Older cats lose muscle mass and also don’t metabolize protein as well as younger ones.
This means they require higher levels of protein.
The problem is that many senior cats are prone to kidney disease.
If they suffer from this chronic condition, then protein can actually cause more damage.
Your best bet is to have your vet check your senior cat’s kidneys to test how they’re functioning.
Kidney disease cannot be reversed. Your cat should be switched to a lower protein diet even if the disease is in the early stages.
Is My Cat The Right Weight?
You don’t necessarily have to put your cat on the scale to tell if they’re underweight or need to slim down.
A visual check of your cat’s physique will tell you a lot about their overall condition.
When viewed from the side at eye level, your standing cat’s body should tuck up from the rib cage.
Looking down at your cat from directly above, you should be able to detect their waistline between their rib cage and hips.
A visible rib cage or spine are signs that your cat is underweight.
You can also do a body check by gently running your hands along their sides.
Their rib cage should be felt without having to press too firmly.
If you can’t feel their ribs or waistline, they may be overweight.
Dangers Of Being Too Fat Or Too Thin
If you suspect that your cat is either underweight or overweight, it’s best to have them checked out by the vet.
There could be underlying reasons that need to be addressed.
If your cat is losing weight, but has a ravenous appetite, hyperthyroidism could be the cause.
Other signs of this disease include vomiting, diarrhea, increased thirst, and a greasy coat.
Gastrointestinal illness, cancer, parasites, feline infectious peritonitis, anxiety, and depression can also be reasons for weight loss in your cat.
Diabetes is becoming increasingly common in pet cats and weight loss is a symptom.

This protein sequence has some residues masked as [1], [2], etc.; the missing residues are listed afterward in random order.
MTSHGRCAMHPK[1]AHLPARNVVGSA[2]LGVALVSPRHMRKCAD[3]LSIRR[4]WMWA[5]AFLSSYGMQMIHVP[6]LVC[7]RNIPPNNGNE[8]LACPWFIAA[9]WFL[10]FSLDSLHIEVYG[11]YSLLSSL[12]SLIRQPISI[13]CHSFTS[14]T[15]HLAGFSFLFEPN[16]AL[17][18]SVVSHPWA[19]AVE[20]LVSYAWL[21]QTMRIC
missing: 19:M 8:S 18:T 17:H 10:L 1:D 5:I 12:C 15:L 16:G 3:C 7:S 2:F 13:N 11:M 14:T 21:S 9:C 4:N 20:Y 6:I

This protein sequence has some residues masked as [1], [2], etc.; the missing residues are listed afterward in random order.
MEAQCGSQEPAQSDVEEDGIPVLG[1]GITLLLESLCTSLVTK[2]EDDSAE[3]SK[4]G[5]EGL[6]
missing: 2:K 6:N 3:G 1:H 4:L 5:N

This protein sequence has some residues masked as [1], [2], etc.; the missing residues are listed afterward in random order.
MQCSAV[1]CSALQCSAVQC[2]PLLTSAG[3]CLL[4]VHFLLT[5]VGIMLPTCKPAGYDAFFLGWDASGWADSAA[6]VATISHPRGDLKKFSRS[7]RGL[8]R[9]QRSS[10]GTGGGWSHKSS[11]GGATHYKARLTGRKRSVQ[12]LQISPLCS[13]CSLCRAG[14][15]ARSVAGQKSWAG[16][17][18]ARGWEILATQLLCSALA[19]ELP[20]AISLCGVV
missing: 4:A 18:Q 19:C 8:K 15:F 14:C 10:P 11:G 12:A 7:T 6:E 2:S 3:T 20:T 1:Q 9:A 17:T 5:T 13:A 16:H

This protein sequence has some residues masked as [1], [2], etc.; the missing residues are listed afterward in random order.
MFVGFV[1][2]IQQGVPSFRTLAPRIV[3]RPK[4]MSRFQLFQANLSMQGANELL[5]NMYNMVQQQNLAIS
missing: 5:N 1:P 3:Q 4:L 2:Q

Results of this study support the use of a high protein, low carbohydrate diet in the management of diabetes in cats.
Cats who are overweight are at risk for diabetes, high blood pressure, urinary tract disease, and liver disease.
Being overweight puts extra stress on joints and tendons, which can lead to osteoarthritis.
Feeding A Cat High Protein Dry Cat Food
If you have a healthy adult cat, feeding them the proper amount of high quality protein is essential.
When cats don’t get enough of the amino acids found in protein, it can lead to serious health issues.
If you’re serving a high protein dry cat food, ensure that the protein source is meat-based.
For any concerns about your cat’s weight or diet, it’s always beneficial to speak with your veterinarian.
Are you feeding your cat a high protein diet?
Let us know about it in the comments below.
References And Resources
- Zoran, DL, et al., “The Carnivore Connection to Nutrition in Cats,” Journal of the American Veterinary Medical Association, 2002
- “Your Cat’s Nutritional Needs,” National Research Council of the National Academies, 2006
- Morris, JG, “Unique nutrient requirements of cats appear to be diet–induced evolutionary adaptations” Department of Molecular Biosciences, University of California, 2001
- Morris JG, “Arginine: An Essential Amino Acid for the Cat,” Journal of Nutrition, 1979
- Markwell, PJ, et al., “The Effect of Diet on Lower Urinary Tract Diseases in Cats,” The Journal of Nutrition, 1998
- Greene, JP, et al., “Risk factors associated with the development of chronic kidney disease in cats evaluated at primary care veterinary hospitals,” Journal of the American Veterinary Medical Association, 2014
- Rand, JS, et al., “Canine and Feline Diabetes Mellitus: Nature or Nurture?” The Journal of Nutrition, 2004
- Harley, L., et al., “Proteinuria in dogs and cats,” The Canadian Veterinary Journal, 2012
- Broussard, JD, et al., “Changes in clinical and laboratory findings in cats with hyperthyroidism from 1983 to 1993,” Journal of the American Veterinary Medical Association, 1995
- Addie, D., et al., “Feline infectious peritonitis. ABCD guidelines on prevention and management,” Journal of Feline Medicine & Surgery, 2009
- Frank G., et al. “Use of a high-protein diet in the management of feline diabetes mellitus,” Veterinary Therapeutics : Research in Applied Veterinary Medicine, 2001
- Lund EM, et al., “Prevalence and Risk Factors for Obesity in Adult Cats from Private US Veterinary Practices,” Intern J Appl Res Vet Med, 2005